If the Sox are awarded the claim -- and it's not clear that they're the only team to put a claim in on him -- then the Nats would be able to work out a deal. The Nats could also just give away Guzman's contract to the Sox on the waiver claim, but the Nats prefer to get something in return for him, says the Times.
This is another one of those big tests for Mike Rizzo. He's had plenty of those lately, hasn't he?
Cristian Guzman is not this team's long-term shortstop. His range has steadily been declining, so much so that the team openly has commented on it. Offensively, he is (to use the cliche) what he is: a no-walk, hacktastic, low-on base, slap hitter. It has its uses, and as a shortstop, he's a decent (not great) hitter. Put the offense with the defense, and overall, he's perfectly average.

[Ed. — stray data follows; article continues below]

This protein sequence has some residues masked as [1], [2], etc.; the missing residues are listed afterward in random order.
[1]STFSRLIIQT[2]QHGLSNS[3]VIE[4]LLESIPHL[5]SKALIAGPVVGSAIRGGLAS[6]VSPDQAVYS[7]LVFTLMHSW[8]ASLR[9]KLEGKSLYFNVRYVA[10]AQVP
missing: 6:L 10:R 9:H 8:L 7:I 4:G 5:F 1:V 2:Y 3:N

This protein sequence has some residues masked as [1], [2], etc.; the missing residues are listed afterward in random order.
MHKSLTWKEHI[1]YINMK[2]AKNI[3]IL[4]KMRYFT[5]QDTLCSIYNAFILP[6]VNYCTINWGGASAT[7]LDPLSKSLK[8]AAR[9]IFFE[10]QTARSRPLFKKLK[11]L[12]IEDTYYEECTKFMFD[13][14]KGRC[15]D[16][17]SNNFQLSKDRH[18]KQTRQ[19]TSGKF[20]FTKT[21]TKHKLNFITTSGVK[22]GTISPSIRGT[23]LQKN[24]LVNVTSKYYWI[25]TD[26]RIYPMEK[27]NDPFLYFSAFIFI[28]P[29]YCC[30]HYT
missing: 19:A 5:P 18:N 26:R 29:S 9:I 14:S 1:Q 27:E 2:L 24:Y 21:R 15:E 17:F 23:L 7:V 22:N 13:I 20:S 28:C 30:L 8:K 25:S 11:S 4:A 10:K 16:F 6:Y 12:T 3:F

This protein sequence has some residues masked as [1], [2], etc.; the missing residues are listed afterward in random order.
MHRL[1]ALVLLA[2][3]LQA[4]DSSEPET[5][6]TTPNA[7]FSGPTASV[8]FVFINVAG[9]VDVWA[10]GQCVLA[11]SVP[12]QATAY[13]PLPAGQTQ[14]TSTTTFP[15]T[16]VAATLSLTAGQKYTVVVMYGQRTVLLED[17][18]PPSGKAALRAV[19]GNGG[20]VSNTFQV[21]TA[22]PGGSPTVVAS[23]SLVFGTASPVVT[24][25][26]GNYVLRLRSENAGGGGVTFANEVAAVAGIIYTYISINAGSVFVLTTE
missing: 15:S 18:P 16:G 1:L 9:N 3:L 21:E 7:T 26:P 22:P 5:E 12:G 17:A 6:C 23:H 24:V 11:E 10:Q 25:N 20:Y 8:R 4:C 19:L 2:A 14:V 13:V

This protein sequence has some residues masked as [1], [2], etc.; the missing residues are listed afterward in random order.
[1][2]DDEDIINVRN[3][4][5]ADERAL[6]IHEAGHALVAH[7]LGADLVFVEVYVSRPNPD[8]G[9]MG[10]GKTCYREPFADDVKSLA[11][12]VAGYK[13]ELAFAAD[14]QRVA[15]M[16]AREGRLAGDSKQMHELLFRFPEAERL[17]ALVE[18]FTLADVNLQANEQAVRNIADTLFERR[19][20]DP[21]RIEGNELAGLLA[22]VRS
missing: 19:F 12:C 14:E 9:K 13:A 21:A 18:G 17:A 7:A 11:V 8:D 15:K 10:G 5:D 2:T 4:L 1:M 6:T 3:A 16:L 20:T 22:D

Is that worth $8 million next season? Perhaps. To the Nats? Probably not.
Dumping Guzman's contract would free up more cash for next year's payroll. (Or free up more money for the Lerners' net worth)
For the short term, the team could slide Al Gonzalez to short, where his so-so offense would be more acceptable. They could play the rejuvinated Ron Belliard at second, sharing time with Willie Harris. They could even dip down into the minors and give one of their kids an early flavor of the majors.
Guzman isn't in the team's long-term plans. The Red Sox are desperate, needing every extra run they can squeeze out of their lineup. The move is so obvious, Rizzo has to make it.
Chris Needham used to write Capitol Punishment. He'd just let Guzman walk for nothing.